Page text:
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Delaware law to broaden captive landscape for D&O buyers

The journey from a private to public company is one of increased challenges, with multiple risks and evolving coverage needs to consider. Let us help you explore what’s possible.

On February 7, 2022, Delaware Governor John Carney signed into law a groundbreaking bill that opens up new directors and officers (D&O) liability insurance options for companies. Senate Bill 203, which passed the legislature unanimously on January 27, 2022, clarifies how companies can use captives for Side A D&O coverage.

When exploring the impact of this law on their D&O insurance programs, companies should consider the following:

  • The scope of D&O coverage allowed through a captive may not exactly mirror the scope of coverage afforded in the commercial D&O insurance market. Companies should assess the cost/benefit tradeoffs.
  • Careful crafting of the captive vehicle and funding will be required to provide bankruptcy remote protection, equivalent to an insurance policy.
  • It is important to work with legal counsel and a risk advisory team that has both D&O and captive expertise.
  • Having captives as an option should help further enhance the competitive forces in an improving D&O insurance market.

Background detail about captives and D&O insurance, an overview of the new Delaware law, and the law’s implications can be found below.

Why use a captive for D&O exposures?

A captive can be used as an alternative to purchasing a commercial insurance product for any particular peril. There are different ways to structure a captive. Most commonly, a company may create a wholly owned subsidiary entity that acts as a captive. That subsidiary is capitalized to protect against potential claims. Another mechanism to accomplish the same goal is to utilize a “cell” within a pre-existing captive owned by an unaffiliated third party.

Captives can be used to insure a wide range of risks that would otherwise be covered by commercial insurance. Coverages like workers’ compensation, which is characterized by a high degree of claims frequency, are often a practical choice for captive use due to the extensive claims history and loss predictability. This claims history allows for robust and accurate actuarial modeling when determining how much capital to include in the captive to fund potential claims. Through proper planning, a captive may provide a more efficient use of capital to cover a particular risk area.

While the perils insured by D&O insurance — such as securities class action litigation — do not typically happen very frequently, companies can face sizeable defense cost and settlements when they do. This is often a reason why D&O insurance has not been included in a captive structure as frequently as other coverages.

Another significant reason revolved around uncertainty as to whether or not a captive could protect the directors and officers against a non-indemnifiable claim when the company is prohibited or financially unable to indemnify them.

A frequent example is a settlement payment in a shareholder derivative action. To date, Delaware law has permitted companies to indemnify defense expenses on behalf of an individual director facing a derivative claim, but not any resulting settlement. The public policy rationale is that the damages represent harm to the company itself and by indemnifying the individual for that amount, the company ultimately is not recovering any compensation. This raised the question: Is a company’s wholly owned captive allowed to include coverage for what would be non-indemnifiable, Side A loss?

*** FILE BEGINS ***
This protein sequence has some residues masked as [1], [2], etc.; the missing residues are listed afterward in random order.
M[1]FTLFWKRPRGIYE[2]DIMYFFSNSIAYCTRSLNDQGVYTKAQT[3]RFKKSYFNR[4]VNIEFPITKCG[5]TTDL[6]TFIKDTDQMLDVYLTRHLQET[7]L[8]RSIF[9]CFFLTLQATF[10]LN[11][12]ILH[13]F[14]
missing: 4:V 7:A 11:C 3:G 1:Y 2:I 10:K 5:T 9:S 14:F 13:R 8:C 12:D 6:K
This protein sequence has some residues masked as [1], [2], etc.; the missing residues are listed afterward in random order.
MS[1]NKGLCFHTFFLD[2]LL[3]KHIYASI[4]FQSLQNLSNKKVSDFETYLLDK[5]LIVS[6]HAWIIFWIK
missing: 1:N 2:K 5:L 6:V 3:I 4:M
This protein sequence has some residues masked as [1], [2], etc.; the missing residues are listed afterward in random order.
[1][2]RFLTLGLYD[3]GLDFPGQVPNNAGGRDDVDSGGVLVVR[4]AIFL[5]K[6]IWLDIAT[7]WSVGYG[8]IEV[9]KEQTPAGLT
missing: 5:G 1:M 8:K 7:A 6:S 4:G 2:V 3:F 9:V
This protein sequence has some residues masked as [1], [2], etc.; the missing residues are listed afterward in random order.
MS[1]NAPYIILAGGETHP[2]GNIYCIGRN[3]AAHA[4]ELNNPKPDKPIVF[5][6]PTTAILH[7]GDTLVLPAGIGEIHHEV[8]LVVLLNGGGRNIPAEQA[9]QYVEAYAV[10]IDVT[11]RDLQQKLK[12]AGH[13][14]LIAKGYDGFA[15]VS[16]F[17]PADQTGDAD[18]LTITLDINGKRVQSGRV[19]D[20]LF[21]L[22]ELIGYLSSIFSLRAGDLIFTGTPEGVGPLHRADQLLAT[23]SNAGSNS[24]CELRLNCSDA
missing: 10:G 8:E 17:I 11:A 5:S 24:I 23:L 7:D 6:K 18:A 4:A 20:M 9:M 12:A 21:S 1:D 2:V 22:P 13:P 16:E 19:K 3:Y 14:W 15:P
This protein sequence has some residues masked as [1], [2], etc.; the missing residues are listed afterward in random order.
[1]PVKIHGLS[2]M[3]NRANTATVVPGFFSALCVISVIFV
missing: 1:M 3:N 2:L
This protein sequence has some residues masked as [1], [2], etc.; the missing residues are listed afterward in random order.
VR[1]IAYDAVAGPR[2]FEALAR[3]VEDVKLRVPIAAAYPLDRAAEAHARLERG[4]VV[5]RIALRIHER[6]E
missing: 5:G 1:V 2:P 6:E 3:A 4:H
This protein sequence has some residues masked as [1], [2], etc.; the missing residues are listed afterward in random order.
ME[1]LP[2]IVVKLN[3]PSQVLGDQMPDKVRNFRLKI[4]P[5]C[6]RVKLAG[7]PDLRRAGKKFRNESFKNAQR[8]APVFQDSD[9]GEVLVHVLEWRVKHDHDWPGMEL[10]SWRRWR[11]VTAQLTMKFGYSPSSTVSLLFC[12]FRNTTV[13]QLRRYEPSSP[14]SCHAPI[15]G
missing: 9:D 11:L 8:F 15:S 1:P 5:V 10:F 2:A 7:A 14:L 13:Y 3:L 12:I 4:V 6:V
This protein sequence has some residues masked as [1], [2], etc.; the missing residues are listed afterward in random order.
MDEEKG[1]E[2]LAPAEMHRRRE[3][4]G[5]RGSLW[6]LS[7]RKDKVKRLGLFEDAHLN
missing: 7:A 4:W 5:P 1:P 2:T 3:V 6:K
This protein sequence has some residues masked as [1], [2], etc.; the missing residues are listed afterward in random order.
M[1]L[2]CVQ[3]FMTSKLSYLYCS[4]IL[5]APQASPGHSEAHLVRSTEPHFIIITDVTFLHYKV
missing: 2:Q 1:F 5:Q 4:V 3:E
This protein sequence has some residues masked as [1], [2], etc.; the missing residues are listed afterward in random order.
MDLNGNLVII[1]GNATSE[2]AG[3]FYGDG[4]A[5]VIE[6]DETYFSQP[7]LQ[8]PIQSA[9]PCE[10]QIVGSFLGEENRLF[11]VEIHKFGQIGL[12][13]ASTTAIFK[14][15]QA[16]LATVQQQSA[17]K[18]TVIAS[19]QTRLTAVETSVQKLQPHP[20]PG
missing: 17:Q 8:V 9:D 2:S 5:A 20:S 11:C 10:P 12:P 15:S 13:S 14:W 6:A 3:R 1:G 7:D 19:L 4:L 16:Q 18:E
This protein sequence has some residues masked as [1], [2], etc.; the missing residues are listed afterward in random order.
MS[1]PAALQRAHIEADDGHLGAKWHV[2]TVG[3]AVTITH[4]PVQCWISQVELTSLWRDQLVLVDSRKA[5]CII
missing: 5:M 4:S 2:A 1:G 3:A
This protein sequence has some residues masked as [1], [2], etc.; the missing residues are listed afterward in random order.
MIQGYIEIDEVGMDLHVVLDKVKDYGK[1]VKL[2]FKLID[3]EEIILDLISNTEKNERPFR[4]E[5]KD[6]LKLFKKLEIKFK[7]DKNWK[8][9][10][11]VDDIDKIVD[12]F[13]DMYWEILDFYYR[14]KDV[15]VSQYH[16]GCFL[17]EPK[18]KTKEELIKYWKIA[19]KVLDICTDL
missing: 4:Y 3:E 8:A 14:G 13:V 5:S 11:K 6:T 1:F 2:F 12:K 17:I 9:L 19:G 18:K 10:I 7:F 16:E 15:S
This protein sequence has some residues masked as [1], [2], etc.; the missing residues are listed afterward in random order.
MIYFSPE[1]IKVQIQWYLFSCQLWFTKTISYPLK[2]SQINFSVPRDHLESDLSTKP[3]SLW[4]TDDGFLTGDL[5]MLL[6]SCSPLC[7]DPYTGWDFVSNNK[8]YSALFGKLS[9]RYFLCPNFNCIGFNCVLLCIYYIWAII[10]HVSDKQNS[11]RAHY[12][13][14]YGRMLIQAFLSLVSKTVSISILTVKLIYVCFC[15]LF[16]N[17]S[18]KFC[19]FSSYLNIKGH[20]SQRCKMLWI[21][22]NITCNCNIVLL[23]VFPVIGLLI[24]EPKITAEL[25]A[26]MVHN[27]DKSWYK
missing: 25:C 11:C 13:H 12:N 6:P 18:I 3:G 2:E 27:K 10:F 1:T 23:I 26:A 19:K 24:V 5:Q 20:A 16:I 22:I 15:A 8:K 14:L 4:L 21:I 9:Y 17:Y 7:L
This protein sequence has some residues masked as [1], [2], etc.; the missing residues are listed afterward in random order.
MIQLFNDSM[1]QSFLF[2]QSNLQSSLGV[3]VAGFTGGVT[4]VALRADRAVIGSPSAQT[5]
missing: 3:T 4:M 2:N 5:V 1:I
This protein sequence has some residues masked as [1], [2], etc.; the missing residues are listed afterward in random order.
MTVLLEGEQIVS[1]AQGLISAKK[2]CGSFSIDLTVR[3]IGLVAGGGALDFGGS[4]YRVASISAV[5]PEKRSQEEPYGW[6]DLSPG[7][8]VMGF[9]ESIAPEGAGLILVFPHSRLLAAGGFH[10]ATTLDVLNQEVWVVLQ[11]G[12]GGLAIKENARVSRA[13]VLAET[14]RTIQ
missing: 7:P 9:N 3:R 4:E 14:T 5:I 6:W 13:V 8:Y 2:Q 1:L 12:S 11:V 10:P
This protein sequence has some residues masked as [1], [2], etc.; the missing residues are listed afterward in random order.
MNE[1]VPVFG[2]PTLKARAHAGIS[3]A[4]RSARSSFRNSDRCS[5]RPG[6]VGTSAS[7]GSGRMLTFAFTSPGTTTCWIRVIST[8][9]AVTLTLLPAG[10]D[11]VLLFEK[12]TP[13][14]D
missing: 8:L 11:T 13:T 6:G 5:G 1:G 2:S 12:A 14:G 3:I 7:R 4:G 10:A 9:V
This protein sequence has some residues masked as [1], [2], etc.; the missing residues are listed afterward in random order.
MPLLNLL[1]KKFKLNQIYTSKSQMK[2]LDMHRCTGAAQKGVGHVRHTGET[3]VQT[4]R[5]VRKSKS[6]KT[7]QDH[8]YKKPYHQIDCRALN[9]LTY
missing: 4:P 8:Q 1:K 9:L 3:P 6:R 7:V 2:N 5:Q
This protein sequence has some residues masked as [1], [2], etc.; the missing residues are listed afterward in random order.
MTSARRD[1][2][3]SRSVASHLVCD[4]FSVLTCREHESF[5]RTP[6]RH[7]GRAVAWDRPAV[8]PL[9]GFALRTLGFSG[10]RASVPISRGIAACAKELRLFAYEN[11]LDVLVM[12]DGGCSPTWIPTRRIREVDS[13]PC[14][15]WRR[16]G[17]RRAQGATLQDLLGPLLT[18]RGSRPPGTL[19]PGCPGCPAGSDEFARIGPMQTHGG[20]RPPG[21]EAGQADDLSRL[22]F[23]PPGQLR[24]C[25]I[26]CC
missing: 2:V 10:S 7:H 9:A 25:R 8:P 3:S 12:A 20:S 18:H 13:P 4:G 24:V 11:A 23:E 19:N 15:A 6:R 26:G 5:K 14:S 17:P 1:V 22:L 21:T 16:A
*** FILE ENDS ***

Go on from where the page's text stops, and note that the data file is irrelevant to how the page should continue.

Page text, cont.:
New Delaware law facilitates captive use

The recently approved amendment to Section 145(g) of Delaware’s general corporation law specifies that companies can provide D&O coverage to their board members and executives through a captive. Notably, it expressly indicates that companies can include Side A coverage in captives where a loss may otherwise be non-indemnifiable by the company.

The amendment synopsis stipulates that D&O exposures can be included in a captive insurance company controlled by a corporation and can provide coverage “like third party insurance” for liabilities “whether or not the corporation would have the power to indemnify them under Section 145.” And, the amendment allows captives to cover amounts to satisfy judgments and settlements of claims brought by or in the right of the corporation, even though the corporation would not have the power to indemnify the covered persons against such amounts.

Beyond this clarification, the amendment synopsis notes that non-exculpated liability stemming from duty of oversight or “Caremark” claims can also be covered by a captive insurance policy.

The amendment also clarifies that the captive insurance company can be licensed in Delaware or another jurisdiction. The captive can be procured pursuant to a “fronting” arrangement with a third-party commercial insurer or another reinsurance arrangement.

The amendment further identifies some coverage restrictions when using a captive for D&O exposures, including one that mirrors the fraud or conduct exclusion commonly found in D&O insurance policies. This exclusion would apply to “deliberate criminal or deliberate fraudulent acts or any knowing violations of law.” Importantly, the exclusion is subject to a final non-appealable adjudication in the underlying proceeding. The amendment also has non-imputation language, making clear that the text was calibrated to conform with favorable insurance language available in the commercial market. The amendment, however, leaves open the possibility that companies could include exclusionary provisions beyond those identified in the text.

The amendment also addresses claims administration, allowing for the use of a third-party or a pre-established procedure to ensure that any persons claiming entitlement to the proceeds of a captive are not the same persons making the decision about whether to pay claims. This requirement would be of particular importance to commercial insurance carriers writing layers excess of the captive limit.

Implications and takeaways

Companies considering a captive for their D&O exposures in light of the recently signed Delaware law should be mindful of a number of open questions and issues.